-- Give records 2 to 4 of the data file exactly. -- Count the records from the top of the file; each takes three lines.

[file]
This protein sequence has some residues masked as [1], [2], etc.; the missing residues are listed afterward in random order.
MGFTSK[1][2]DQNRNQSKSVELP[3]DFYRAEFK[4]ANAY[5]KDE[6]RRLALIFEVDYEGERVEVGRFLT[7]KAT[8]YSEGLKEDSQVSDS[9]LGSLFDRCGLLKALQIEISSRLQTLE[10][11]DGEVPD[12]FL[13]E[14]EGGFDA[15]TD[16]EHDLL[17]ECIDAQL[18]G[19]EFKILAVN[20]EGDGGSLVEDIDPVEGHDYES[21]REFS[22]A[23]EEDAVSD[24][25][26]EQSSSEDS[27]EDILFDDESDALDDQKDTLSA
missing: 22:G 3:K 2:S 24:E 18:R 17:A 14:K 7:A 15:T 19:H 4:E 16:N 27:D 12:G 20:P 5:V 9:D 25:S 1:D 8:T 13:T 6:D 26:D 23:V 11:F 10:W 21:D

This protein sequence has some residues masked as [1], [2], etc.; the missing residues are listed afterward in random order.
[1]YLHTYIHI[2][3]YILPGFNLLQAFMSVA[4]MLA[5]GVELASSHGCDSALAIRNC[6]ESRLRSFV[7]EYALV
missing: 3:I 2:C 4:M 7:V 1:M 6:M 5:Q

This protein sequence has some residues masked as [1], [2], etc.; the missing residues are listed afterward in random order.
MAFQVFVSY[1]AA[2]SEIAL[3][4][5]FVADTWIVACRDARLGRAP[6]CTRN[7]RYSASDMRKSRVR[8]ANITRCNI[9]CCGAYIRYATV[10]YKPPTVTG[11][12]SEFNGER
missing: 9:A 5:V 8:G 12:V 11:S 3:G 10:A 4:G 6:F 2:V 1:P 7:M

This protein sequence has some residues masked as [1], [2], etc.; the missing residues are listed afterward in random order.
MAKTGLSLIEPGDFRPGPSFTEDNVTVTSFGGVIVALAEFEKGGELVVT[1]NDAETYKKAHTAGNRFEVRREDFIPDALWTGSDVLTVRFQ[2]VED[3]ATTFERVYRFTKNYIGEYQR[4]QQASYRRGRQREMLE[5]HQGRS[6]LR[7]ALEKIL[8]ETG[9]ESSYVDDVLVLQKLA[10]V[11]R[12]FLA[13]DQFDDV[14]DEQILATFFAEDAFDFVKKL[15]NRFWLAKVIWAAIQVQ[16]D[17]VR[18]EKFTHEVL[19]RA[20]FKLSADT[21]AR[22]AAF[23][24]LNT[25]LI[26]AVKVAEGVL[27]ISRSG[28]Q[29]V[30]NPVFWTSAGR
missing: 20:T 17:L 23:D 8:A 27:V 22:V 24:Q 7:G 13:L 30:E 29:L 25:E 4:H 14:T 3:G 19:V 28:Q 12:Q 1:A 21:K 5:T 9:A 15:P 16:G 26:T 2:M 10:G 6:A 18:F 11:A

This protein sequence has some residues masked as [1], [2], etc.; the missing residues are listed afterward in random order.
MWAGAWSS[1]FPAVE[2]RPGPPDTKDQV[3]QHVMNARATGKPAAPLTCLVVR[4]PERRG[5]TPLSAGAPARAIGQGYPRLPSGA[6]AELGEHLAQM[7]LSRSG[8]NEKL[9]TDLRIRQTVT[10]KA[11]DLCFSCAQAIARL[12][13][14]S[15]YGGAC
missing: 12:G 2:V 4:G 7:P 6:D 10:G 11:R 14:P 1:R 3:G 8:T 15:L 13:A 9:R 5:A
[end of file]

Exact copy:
This protein sequence has some residues masked as [1], [2], etc.; the missing residues are listed afterward in random order.
[1]YLHTYIHI[2][3]YILPGFNLLQAFMSVA[4]MLA[5]GVELASSHGCDSALAIRNC[6]ESRLRSFV[7]EYALV
missing: 3:I 2:C 4:M 7:V 1:M 6:M 5:Q

This protein sequence has some residues masked as [1], [2], etc.; the missing residues are listed afterward in random order.
MAFQVFVSY[1]AA[2]SEIAL[3][4][5]FVADTWIVACRDARLGRAP[6]CTRN[7]RYSASDMRKSRVR[8]ANITRCNI[9]CCGAYIRYATV[10]YKPPTVTG[11][12]SEFNGER
missing: 9:A 5:V 8:G 12:V 11:S 3:G 10:A 4:G 6:F 2:V 1:P 7:M

This protein sequence has some residues masked as [1], [2], etc.; the missing residues are listed afterward in random order.
MAKTGLSLIEPGDFRPGPSFTEDNVTVTSFGGVIVALAEFEKGGELVVT[1]NDAETYKKAHTAGNRFEVRREDFIPDALWTGSDVLTVRFQ[2]VED[3]ATTFERVYRFTKNYIGEYQR[4]QQASYRRGRQREMLE[5]HQGRS[6]LR[7]ALEKIL[8]ETG[9]ESSYVDDVLVLQKLA[10]V[11]R[12]FLA[13]DQFDDV[14]DEQILATFFAEDAFDFVKKL[15]NRFWLAKVIWAAIQVQ[16]D[17]VR[18]EKFTHEVL[19]RA[20]FKLSADT[21]AR[22]AAF[23][24]LNT[25]LI[26]AVKVAEGVL[27]ISRSG[28]Q[29]V[30]NPVFWTSAGR
missing: 20:T 17:L 23:D 8:A 27:V 22:V 24:Q 7:G 13:L 30:E 29:L 25:E 4:H 14:T 3:G 19:V 28:Q 12:Q 1:A 21:K 5:T 9:A 15:P 16:G 26:T 2:M 10:G 6:A 18:F 11:A